Another Day in the Country
© Another Day in the Country
I was out in California, visiting my daughter and her family, with the sole intent of capturing my 16-year-old grandson and bringing him to Ramona for a while.
One of the things I do when I’m there and everyone else is off working is fix lunch for Dagfinnr and myself. As I’ve told you before, this is not an easy task because two-thirds of the cupboard is taken over by what I call “foreign food.”
The cupboard often is quite full of these alien (to me) elements because they’ve stopped at a Korean market on their way home from picking me up at the airport and stocked up on items they can’t get at a local market.
After surveying the cupboard, I said to my grandson, “OK, this is what I found in the cupboard that I know about: ramen, mac and cheese in a box, or I could make glace. There’s also bread and cheese for a sandwich, but no lettuce.”
He grinned at me and said, “Let’s do glace, Baba,”
Can I tell you how happy I was to hear that? When he was a small boy, I thought to myself, “This child is never going to crave German food. He’s never going to ask for Baba’s mashed potatoes or her grape salad. They just eat so differently at their house.”
There’s a strong Asian influence in their house, with rice— not potatoes, as in my house — being the staple that always is in the cupboard.
Potatoes are my go-to thing. If you have a potato in the pantry, you can have a meal. Eggs and flour? You can create a feast.
After the request for glace, I was a happy camper. I knew that at least one good old German dish had taken root with this kid.
Glace is basically diced potatoes featuring a dumpling made with egg and flour. It’s a wonderful, easy-to-make, delicious, versatile, dish.
There’s a dozen things you can do with this mixture. You can brown the potatoes and dumplings in butter and toss sauerkraut into the mix. You can make a cream gravy with onions, or you can brown the lot and toss through a whipped egg before you serve it.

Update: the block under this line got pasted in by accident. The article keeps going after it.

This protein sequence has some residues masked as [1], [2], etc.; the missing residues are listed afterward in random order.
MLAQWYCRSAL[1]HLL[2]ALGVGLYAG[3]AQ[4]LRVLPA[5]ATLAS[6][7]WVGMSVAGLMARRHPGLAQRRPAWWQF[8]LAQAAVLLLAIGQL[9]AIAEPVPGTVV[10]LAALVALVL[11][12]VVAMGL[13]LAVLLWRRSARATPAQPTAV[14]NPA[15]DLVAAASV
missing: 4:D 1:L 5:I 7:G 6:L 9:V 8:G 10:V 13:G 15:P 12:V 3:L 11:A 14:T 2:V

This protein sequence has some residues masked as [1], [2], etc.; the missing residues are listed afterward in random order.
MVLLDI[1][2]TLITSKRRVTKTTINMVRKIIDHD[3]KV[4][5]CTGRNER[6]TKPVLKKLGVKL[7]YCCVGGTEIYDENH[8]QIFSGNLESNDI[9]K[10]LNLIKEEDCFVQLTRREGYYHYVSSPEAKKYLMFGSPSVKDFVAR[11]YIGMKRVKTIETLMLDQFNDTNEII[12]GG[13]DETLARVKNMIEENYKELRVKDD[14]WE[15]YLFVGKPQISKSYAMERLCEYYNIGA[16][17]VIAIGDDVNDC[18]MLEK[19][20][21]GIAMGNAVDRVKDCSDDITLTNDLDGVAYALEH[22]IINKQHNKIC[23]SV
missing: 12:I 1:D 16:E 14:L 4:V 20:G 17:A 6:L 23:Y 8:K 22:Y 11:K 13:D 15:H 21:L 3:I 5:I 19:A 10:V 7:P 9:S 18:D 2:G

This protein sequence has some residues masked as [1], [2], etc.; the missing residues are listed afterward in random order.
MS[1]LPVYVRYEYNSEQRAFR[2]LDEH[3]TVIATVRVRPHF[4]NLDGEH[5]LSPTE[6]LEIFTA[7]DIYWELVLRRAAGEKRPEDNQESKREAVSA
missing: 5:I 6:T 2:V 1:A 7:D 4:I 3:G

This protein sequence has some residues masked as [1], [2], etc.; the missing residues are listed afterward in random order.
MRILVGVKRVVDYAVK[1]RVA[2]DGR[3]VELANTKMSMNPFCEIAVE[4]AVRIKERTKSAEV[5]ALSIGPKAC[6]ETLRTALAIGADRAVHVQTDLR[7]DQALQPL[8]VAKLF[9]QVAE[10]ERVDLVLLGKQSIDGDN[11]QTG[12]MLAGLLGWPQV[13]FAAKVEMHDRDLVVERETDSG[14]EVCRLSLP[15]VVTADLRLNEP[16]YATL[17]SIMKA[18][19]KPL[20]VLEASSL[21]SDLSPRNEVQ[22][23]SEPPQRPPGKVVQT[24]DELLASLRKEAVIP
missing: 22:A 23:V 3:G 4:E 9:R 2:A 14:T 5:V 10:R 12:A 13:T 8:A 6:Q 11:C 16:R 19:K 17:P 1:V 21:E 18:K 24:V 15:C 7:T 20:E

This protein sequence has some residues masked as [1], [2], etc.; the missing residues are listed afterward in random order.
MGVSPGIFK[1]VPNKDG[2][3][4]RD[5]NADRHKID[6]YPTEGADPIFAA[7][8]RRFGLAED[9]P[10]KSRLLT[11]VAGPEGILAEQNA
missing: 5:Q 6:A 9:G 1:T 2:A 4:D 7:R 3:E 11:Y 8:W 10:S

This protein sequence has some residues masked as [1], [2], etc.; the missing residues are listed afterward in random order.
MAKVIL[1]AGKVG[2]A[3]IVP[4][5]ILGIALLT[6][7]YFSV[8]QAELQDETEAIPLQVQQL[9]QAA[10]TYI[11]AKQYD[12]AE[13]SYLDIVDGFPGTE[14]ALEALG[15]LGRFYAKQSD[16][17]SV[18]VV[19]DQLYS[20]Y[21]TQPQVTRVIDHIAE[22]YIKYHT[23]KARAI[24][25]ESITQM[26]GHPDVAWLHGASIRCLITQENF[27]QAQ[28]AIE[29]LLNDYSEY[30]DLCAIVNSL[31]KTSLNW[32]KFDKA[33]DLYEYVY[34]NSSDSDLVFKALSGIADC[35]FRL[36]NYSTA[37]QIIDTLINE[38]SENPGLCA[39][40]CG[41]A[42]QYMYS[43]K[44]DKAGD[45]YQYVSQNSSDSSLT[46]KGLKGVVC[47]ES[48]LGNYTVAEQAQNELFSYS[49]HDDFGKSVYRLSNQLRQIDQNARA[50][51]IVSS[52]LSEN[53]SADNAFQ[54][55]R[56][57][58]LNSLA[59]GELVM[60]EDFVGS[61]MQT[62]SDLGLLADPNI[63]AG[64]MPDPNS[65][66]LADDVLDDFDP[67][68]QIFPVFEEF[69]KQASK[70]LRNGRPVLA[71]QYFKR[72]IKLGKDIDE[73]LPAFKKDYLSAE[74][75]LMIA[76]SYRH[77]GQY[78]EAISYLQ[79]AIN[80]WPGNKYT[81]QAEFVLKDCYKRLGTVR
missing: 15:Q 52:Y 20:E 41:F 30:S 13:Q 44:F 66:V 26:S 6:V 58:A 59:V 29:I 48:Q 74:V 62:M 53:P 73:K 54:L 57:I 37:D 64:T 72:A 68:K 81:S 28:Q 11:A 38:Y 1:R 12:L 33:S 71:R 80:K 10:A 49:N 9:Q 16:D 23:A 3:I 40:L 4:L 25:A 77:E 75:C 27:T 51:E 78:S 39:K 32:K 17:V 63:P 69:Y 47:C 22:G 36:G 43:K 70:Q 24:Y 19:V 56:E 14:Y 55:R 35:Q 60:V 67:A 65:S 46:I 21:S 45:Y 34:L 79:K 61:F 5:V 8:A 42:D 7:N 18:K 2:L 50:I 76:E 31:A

Throw in a salad and you have a great tasting, healthy meal.
As we sat down in real chairs, at a real table, and began to eat, Dagfinnr looked up at me, grinning, and said, “Mmmmm. Summer food.”
It took me a minute to realize what he was talking about because we eat glace all year ’round. But then I realized that he always gets glace in the summer, when his grandmother comes to stay.
Summer food, for me, used to be white, store-bought bread and lunch meat sandwiches at my Gramm’s house.
My mother, who always was very health conscious, was horrified that I was eating store-bought bread and questionable-content meat, but I thought it was delicious.
This wasn’t what Gramm usually served, but these sandwiches were part of the food she’d take out to the field for the men during harvest, to buoy them up until supper was served. I loved it!
Our aunt Naomi used to fix her favorite summer meal for us — bierock and watermelon. She also made the best cherry pies, topped with vanilla ice cream. For some reason, cherry pie reminds me of summer.
We have a spaghetti dish that we call summer spaghetti. The name stuck because we eat it often in the summer when the tomatoes are abundant. It’s fresh and delicious.
Fixing it for a family takes at least six to eight tomatoes, and that’s why we started doing it in late summer. Soon, however, we liked this dish so much that we would fix it year ’round, but we still call it summer spaghetti.
Here’s what you do: Chop up some jalapeño pepper, snip in some fresh basil, add diced tomatoes (preferably straight from the vine), olive oil, salt, and pepper.
Cook yourself a bowl full of thin spaghetti, drain, and toss hot into the fresh ingredients with some crumbled feta cheese. Yummy! Easy to make for just yourself or a whole table full of hungry folk. We serve it with French bread.
Just writing this, I’m getting hungry, and we had a big lunch. We had roast, carrots, and new potatoes that we’d just dug in the garden. When stuff comes from my garden, I get so tickled. We also had fresh cucumbers.
The king of summer food, though, is fresh corn. It’s just another day in the country, and I think I’ll head out to Jirak Farms and see whether they’ve added “corn” to their billboard.